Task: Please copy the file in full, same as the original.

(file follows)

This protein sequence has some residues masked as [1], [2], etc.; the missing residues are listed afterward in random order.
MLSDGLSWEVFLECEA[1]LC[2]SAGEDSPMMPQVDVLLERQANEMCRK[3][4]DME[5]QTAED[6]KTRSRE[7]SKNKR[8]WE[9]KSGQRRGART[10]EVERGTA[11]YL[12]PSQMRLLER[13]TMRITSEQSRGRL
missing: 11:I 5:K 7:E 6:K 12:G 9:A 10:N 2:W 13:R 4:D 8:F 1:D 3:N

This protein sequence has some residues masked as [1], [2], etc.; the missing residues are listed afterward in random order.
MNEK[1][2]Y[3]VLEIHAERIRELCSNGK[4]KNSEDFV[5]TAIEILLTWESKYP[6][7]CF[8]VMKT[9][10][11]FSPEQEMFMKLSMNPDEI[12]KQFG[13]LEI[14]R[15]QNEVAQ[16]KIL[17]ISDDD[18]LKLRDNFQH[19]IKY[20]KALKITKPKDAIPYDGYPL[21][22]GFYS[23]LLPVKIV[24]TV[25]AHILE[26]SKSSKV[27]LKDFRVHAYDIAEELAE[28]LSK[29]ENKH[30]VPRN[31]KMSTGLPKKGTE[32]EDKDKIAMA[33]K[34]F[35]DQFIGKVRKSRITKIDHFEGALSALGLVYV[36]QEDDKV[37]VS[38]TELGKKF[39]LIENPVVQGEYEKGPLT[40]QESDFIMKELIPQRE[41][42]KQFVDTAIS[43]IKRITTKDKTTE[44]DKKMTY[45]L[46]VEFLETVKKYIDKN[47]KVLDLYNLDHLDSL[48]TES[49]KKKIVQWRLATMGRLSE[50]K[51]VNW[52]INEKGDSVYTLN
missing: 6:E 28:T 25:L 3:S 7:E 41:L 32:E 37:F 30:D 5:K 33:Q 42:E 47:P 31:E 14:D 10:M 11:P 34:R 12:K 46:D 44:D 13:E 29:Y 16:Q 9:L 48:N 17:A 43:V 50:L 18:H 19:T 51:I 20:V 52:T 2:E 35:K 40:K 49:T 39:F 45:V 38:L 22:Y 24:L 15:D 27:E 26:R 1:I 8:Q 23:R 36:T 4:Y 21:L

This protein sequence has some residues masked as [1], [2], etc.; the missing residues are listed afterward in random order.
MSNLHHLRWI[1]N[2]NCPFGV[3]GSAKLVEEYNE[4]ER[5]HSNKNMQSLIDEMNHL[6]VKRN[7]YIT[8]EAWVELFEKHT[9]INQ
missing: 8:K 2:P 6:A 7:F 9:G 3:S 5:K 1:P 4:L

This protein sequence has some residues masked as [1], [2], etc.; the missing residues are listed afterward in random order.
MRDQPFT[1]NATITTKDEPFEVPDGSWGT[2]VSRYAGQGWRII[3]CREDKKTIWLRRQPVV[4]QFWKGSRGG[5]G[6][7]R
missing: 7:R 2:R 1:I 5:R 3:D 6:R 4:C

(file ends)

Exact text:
This protein sequence has some residues masked as [1], [2], etc.; the missing residues are listed afterward in random order.
MLSDGLSWEVFLECEA[1]LC[2]SAGEDSPMMPQVDVLLERQANEMCRK[3][4]DME[5]QTAED[6]KTRSRE[7]SKNKR[8]WE[9]KSGQRRGART[10]EVERGTA[11]YL[12]PSQMRLLER[13]TMRITSEQSRGRL
missing: 11:I 5:K 7:E 6:K 12:G 9:A 10:N 2:W 13:R 4:D 8:F 1:D 3:N

This protein sequence has some residues masked as [1], [2], etc.; the missing residues are listed afterward in random order.
MNEK[1][2]Y[3]VLEIHAERIRELCSNGK[4]KNSEDFV[5]TAIEILLTWESKYP[6][7]CF[8]VMKT[9][10][11]FSPEQEMFMKLSMNPDEI[12]KQFG[13]LEI[14]R[15]QNEVAQ[16]KIL[17]ISDDD[18]LKLRDNFQH[19]IKY[20]KALKITKPKDAIPYDGYPL[21][22]GFYS[23]LLPVKIV[24]TV[25]AHILE[26]SKSSKV[27]LKDFRVHAYDIAEELAE[28]LSK[29]ENKH[30]VPRN[31]KMSTGLPKKGTE[32]EDKDKIAMA[33]K[34]F[35]DQFIGKVRKSRITKIDHFEGALSALGLVYV[36]QEDDKV[37]VS[38]TELGKKF[39]LIENPVVQGEYEKGPLT[40]QESDFIMKELIPQRE[41][42]KQFVDTAIS[43]IKRITTKDKTTE[44]DKKMTY[45]L[46]VEFLETVKKYIDKN[47]KVLDLYNLDHLDSL[48]TES[49]KKKIVQWRLATMGRLSE[50]K[51]VNW[52]INEKGDSVYTLN
missing: 6:E 28:T 25:L 3:S 7:E 41:L 32:E 37:F 30:D 5:K 33:Q 42:E 47:P 31:E 14:D 10:M 11:P 34:R 12:K 46:D 44:D 13:E 29:Y 16:Q 9:L 48:N 17:A 43:V 50:L 18:H 19:T 51:I 20:V 52:T 2:E 35:K 40:K 49:T 39:F 45:V 38:L 22:Y 24:L 15:D 27:E 26:R 1:I 8:Q 23:R 36:T 4:Y 21:L

This protein sequence has some residues masked as [1], [2], etc.; the missing residues are listed afterward in random order.
MSNLHHLRWI[1]N[2]NCPFGV[3]GSAKLVEEYNE[4]ER[5]HSNKNMQSLIDEMNHL[6]VKRN[7]YIT[8]EAWVELFEKHT[9]INQ
missing: 8:K 2:P 6:A 7:F 9:G 3:S 5:K 1:P 4:L

This protein sequence has some residues masked as [1], [2], etc.; the missing residues are listed afterward in random order.
MRDQPFT[1]NATITTKDEPFEVPDGSWGT[2]VSRYAGQGWRII[3]CREDKKTIWLRRQPVV[4]QFWKGSRGG[5]G[6][7]R
missing: 7:R 2:R 1:I 5:R 3:D 6:R 4:C